ClickUp Automation Makes Task Management Easier

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I’m elated to share that the task management application, ClickUp, now includes a robust set of workflow automations that can make task management more efficient and reduce manual steps and triggers.

I’ve always wanted automation features in the task managers I’ve used. In the past I’ve even mapped a few Keyboard Maestro or BetterTouchTool triggers to help perform particular redundant tasks that required redundant clicking or pressing keyboard shortcuts.

When I first started using ClickUp, I posted a few requests for automation features. I’m not saying I was the only one to do that, but the ClickUp developers publicly acknowledge suggestions for feature updates, so much that they regularly send out an email letting users know what they’re working on. They don’t drop simple bug fixes emails and notifications. They push out real feature updates to enhance the platform.

It’s like every Friday ClickUp post new updates that makes their application the king of all task managers.

When This Happens Do This

For now, automation workflows in ClickUp work at the List level only, which means that automations trigger tasks in a list based on the rules set up for a list of tasks. At this time, automations can’t be assigned to individual tasks.

So may be asking, what’s the need for automations in a task manager? Well, when you work in any application there are buttons and items you regularly click in order to perform certain tasks. A few automation triggers can reduce the need for redundant clicking and pressing keys.

With ClickUp automations, you don’t need to code anything, you just need to know what actions you want triggered.

Sample ClickUp Automations

When I started exploring ClickUp workflows, it took a while to figure how what I needed to automate at the list level. I kept wanting to automate individual tasks, not entire lists of tasks. But as I became acquainted with the conditions for setting up workflows, I started realizing how I could use them.

For example, in my Blog Ideas list, I set up a workflow that includes seven statuses: Idea, Do Next, Started, Review, Post, and Complete. (Read here to find out more about statuses.

As in most task managers, I can set a priority level for each task. But with the automation I created, it now automatically changes the status after I change the priority to a red flag. That means one less click.

Example of conditional actions in ClickUp.

In the Blog Ideas list, I also have a checkbox custom field to indicate that a blog idea is completed. With a ClickUp automation, the workflow automatically adds my custom “YT Video” label, which reminds me to repurpose the article in video format.

How to Create a ClickUp Automation

  1. Click on the Automation icon on a ClickUp list.

    The icon is next to the title of each list.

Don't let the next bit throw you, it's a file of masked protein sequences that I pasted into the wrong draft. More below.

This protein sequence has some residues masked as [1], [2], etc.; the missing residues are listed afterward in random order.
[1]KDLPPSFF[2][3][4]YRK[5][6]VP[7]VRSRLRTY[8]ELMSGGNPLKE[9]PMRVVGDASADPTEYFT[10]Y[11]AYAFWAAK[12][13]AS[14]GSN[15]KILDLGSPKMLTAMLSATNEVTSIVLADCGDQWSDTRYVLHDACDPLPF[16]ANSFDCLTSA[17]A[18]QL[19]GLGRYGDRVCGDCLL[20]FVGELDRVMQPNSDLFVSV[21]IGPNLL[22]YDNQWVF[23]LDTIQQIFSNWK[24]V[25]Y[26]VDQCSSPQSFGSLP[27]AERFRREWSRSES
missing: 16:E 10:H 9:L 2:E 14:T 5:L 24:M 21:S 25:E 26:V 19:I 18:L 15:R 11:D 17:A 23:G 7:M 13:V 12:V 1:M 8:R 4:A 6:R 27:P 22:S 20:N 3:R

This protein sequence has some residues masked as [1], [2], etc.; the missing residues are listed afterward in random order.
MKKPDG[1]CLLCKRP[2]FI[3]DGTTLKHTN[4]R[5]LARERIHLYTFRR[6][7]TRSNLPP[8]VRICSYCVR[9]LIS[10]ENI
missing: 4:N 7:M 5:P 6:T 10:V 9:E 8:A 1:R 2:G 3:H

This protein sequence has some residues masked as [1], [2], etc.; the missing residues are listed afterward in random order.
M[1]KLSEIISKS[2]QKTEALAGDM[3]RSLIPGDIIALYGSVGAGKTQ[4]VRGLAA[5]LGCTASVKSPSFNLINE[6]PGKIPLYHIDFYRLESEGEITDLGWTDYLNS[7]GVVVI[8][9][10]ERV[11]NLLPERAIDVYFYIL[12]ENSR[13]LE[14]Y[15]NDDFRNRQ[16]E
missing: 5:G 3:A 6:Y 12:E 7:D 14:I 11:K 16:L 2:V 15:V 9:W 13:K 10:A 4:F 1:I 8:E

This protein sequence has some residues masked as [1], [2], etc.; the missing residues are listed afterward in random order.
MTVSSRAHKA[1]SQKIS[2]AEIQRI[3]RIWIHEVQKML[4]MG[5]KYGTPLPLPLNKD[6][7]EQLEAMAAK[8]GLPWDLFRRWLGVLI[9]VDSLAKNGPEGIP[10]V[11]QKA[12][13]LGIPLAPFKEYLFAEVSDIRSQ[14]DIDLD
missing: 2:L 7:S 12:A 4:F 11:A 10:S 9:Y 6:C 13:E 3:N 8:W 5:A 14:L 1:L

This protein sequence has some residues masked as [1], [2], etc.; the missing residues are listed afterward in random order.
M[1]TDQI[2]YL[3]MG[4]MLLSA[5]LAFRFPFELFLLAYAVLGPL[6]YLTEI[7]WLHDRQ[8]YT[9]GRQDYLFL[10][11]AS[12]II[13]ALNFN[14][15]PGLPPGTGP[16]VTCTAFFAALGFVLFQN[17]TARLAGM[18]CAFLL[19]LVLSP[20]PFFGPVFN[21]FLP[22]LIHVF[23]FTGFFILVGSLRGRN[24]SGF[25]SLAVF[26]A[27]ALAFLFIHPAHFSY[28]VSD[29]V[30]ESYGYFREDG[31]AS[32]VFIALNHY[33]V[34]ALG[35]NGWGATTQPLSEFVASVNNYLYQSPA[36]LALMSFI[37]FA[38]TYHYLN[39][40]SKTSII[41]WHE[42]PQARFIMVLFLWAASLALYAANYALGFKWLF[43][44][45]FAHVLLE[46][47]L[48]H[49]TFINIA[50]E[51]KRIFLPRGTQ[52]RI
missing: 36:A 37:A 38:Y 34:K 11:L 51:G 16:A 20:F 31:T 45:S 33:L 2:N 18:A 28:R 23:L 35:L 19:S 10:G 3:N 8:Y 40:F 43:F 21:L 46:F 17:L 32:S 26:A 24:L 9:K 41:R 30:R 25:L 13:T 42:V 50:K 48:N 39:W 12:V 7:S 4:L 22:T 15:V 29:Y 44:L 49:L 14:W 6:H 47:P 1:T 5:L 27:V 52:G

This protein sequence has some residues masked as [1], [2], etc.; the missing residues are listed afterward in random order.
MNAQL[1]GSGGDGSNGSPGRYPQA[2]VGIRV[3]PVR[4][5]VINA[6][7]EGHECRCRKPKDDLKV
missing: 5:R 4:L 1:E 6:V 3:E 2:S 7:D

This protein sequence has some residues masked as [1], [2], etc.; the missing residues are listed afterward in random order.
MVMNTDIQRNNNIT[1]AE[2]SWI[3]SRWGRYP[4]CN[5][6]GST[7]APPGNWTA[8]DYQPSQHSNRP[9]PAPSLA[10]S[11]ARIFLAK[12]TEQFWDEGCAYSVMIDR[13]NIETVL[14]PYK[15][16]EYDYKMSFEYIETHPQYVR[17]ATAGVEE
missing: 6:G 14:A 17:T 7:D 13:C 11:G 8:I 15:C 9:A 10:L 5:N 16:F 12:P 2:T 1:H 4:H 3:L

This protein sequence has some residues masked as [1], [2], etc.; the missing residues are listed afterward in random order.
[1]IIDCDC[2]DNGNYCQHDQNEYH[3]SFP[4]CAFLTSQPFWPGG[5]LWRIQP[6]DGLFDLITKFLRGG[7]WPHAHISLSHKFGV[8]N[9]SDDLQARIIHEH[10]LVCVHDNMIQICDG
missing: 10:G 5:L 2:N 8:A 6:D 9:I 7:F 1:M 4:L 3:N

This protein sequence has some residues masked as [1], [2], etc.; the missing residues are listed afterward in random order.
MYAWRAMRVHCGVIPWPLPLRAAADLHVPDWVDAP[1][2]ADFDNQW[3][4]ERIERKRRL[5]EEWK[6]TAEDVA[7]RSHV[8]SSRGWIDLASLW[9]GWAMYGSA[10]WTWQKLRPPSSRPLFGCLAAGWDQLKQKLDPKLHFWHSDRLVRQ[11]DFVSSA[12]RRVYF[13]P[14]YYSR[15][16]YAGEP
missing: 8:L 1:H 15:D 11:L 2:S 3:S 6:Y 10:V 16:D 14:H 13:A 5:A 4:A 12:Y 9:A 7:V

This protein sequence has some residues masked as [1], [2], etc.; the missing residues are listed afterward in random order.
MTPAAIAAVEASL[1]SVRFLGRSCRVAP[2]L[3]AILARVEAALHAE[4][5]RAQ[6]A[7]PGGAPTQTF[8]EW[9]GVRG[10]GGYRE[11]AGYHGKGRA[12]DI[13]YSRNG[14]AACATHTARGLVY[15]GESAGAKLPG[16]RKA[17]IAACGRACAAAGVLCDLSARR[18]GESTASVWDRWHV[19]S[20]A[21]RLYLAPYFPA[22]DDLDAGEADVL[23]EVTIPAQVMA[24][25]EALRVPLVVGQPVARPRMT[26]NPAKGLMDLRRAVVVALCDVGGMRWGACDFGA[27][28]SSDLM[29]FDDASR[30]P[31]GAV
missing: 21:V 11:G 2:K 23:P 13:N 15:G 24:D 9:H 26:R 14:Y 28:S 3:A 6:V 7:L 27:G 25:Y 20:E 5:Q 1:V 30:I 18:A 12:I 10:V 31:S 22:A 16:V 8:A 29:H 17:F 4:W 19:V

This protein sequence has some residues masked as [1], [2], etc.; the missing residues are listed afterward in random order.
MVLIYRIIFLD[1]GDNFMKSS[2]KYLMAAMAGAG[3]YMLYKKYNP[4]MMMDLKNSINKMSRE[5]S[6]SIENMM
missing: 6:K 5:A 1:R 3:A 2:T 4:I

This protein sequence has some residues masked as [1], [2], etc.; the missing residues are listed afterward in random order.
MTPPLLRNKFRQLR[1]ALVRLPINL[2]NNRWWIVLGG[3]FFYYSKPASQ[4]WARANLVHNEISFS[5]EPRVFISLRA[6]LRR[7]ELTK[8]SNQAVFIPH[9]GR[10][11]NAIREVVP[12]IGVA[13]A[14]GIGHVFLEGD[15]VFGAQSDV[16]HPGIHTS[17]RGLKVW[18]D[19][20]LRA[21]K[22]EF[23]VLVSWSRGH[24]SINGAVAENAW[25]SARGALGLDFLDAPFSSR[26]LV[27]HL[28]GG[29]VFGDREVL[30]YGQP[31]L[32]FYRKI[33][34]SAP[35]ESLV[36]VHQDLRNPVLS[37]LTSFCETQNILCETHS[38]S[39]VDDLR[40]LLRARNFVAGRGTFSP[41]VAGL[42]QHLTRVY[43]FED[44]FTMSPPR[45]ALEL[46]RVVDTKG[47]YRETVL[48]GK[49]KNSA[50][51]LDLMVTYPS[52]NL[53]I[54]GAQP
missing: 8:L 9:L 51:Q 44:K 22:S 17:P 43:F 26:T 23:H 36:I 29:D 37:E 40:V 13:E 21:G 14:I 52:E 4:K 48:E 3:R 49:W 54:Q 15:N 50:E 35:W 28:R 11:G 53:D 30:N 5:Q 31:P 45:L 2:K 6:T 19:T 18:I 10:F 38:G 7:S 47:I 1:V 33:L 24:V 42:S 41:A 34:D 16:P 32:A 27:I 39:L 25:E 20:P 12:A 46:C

2. Select a prefigured workflow or custom build one

    Browse the the prefigured workflows and choose one based on what actions you want performed. You might find it easier to create a custom workflow based on what you want done.

  3. End Result

    After you set up your up your workflow, the ClickUp automation will state exactly the action(s) will take place under what conditions.

I find it easier to set up my own custom conditions based on the actions I want to occur.

Status conditions for a ClickUp workflow.
Do This Actions for ClickUp workflows.

ClickUp also makes it easy to manage and edit your automations from within each of your tasks lists.

Sample Prefigured Conditions

Here are just a few examples of prefigured conditions available for ClickUp workflows. Check out the slideshow.

Automation Restrictions

Those using the free version of ClickUp are allowed 10 automation triggers per month. Unlimited users can have 1000 automations, and Business plans can get up to 10,000 automations.

If you’re Enterprise level, you get a whopping 100,000 automations per month. Usage limits reset on the first of each month.

Another restriction in the automation feature is that only Business and Enterprise users can create multiple conditions in a workflow.

The upgrade cost for multiple actions in ClickUp.

Most general single users are probably not going to need more than 1000 automations per month.

But for ClickUp large business and team users, regularly engaged in Agile workflows and sprints, might definitely need thousands of automations per month.

ClickUp reports on the number of actions used.
ClickUp provides a counter for how many automation actions have been used.

Conclusion

The inclusion of automation workflows in ClickUp are another reason I’m so glad I switched from Todoist. ClickUp has become my external brain for most of my tasks, reminders, projects, and notes.

The automations in ClickUp will help simplify many of the redundant clicking and movements it takes to get things done in a task management system.

When automations can be applied to individual tasks, it’s going to make the workflow feature even more useful.

Let me know what you think of ClickUp and how you’re using it in your daily workflow.

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